Research is always evolving, improving and progressing. It is possible that in the future we might not need to use animals for research proposes as better, less expensive and time consuming methods may be available. Unfortunately, we are still not at the stage where animal research is obsolete. I do believe that scientists can and should devote the time and effort to adopt such techniques when possible, as well as help develop and refine new techniques and procedures that will help minimize unnecessary use of animals. Finally, it is important to communicate to the general public how animal research is conducted and how carefully animal welfare is being addressed by scientists, as well as the measures that are in place to protect and care for the animals.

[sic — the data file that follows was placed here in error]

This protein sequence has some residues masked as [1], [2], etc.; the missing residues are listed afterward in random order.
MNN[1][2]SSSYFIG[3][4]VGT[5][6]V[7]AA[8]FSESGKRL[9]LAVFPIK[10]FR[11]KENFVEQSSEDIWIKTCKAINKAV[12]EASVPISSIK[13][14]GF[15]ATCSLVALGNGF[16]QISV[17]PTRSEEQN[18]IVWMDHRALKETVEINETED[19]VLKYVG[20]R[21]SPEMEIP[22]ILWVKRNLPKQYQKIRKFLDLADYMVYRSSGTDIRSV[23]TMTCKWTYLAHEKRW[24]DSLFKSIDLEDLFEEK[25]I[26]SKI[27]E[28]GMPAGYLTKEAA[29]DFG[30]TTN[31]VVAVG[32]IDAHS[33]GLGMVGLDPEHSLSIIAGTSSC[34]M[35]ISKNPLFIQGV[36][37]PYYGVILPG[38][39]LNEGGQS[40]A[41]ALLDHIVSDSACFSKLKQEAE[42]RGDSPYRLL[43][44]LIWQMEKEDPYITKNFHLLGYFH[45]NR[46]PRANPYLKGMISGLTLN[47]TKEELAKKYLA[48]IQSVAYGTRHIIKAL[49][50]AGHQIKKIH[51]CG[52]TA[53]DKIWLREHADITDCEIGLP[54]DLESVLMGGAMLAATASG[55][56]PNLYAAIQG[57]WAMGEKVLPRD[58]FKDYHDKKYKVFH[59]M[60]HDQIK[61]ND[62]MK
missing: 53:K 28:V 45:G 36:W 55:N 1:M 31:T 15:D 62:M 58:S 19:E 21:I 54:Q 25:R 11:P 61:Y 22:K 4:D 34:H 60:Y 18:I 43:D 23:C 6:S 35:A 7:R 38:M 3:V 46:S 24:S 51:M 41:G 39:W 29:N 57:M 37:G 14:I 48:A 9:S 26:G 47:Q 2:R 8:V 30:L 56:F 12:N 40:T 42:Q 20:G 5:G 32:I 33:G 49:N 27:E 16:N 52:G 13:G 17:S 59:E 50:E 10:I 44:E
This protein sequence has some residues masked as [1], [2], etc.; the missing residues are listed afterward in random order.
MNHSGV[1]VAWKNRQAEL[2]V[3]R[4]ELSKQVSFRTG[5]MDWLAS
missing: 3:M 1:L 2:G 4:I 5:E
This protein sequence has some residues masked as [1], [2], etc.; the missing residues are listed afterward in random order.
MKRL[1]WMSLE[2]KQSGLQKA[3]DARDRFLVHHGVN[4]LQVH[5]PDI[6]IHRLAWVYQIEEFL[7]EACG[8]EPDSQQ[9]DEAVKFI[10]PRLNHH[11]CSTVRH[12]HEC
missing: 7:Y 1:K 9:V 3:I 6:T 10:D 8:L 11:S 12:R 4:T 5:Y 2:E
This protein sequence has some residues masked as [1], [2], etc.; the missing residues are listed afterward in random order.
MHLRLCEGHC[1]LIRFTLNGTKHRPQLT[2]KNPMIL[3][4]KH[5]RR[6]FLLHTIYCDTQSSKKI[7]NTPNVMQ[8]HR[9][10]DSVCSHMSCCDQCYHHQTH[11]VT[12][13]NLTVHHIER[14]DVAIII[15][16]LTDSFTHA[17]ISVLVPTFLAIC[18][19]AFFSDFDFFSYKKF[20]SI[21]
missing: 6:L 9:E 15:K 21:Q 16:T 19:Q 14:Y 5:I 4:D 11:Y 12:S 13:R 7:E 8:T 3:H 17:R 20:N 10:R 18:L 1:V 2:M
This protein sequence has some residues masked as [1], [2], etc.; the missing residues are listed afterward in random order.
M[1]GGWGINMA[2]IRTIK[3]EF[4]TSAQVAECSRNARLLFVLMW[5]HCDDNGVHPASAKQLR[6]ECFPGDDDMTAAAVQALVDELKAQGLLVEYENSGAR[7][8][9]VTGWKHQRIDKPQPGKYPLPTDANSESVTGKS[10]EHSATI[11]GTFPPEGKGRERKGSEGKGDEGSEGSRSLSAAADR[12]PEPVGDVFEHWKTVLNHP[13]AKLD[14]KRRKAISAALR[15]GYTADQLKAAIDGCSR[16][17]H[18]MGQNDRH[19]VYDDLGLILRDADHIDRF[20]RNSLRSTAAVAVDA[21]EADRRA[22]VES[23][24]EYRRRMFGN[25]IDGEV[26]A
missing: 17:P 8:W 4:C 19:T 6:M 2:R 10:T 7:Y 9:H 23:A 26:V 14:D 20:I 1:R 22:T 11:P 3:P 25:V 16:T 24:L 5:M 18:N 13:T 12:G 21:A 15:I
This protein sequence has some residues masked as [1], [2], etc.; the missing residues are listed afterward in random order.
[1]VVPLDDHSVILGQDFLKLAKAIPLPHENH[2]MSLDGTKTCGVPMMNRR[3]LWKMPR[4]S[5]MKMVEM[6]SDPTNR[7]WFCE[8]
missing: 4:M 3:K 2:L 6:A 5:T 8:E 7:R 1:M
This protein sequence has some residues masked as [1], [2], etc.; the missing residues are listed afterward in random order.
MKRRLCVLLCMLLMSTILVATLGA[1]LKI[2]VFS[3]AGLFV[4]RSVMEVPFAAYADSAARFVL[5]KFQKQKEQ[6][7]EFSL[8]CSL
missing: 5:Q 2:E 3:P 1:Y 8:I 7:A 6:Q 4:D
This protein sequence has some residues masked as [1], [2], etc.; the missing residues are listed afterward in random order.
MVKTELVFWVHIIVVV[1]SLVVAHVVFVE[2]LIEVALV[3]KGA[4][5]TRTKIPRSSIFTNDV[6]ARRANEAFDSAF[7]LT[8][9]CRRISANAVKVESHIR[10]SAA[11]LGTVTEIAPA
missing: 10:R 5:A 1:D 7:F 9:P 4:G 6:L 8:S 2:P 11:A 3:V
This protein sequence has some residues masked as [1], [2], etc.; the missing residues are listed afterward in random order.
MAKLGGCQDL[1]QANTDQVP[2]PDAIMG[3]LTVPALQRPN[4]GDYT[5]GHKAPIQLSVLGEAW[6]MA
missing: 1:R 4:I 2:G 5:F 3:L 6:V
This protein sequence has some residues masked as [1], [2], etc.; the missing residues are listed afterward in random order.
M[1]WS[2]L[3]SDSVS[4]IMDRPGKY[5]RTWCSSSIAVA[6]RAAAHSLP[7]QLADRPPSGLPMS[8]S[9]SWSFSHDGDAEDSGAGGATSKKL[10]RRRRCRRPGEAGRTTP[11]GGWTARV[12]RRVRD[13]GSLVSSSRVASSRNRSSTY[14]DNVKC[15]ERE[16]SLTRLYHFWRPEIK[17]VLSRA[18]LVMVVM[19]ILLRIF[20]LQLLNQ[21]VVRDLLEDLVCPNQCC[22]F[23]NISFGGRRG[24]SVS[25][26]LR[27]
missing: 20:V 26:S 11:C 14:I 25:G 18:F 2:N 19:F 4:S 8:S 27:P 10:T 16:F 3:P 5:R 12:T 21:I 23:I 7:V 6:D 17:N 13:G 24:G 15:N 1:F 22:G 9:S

1. Russell, W.M.S. and Burch, R.L. The Principles of Humane Experimental Technique. 1959.

2. Perel, P., et al., Comparison of treatment effects between animal experiments and clinical trials: systematic review. BMJ, 2007. 334(7586): p. 197.

3. Peng, S., et al., Development of a DNA vaccine targeting human papillomavirus type 16 oncoprotein E6. J Virol, 2004. 78(16): p. 8468-76.

4. Moore. F.D Give and Take: the Development of Tissue Transplantation. 1964, New York: Saunders.

5. Discoveries in Pharmacology, ed. Parnum, M.J. and Bruinvels, J. Vol. vol 3. 1986, Amsterdam: Elsevier.

6. Garner, R.C. and G. Lappin, The phase 0 microdosing concept. Br J Clin Pharmacol, 2006. 61(4): p. 367-70.

7. Human Brain Project, H.B. 2013; Available from: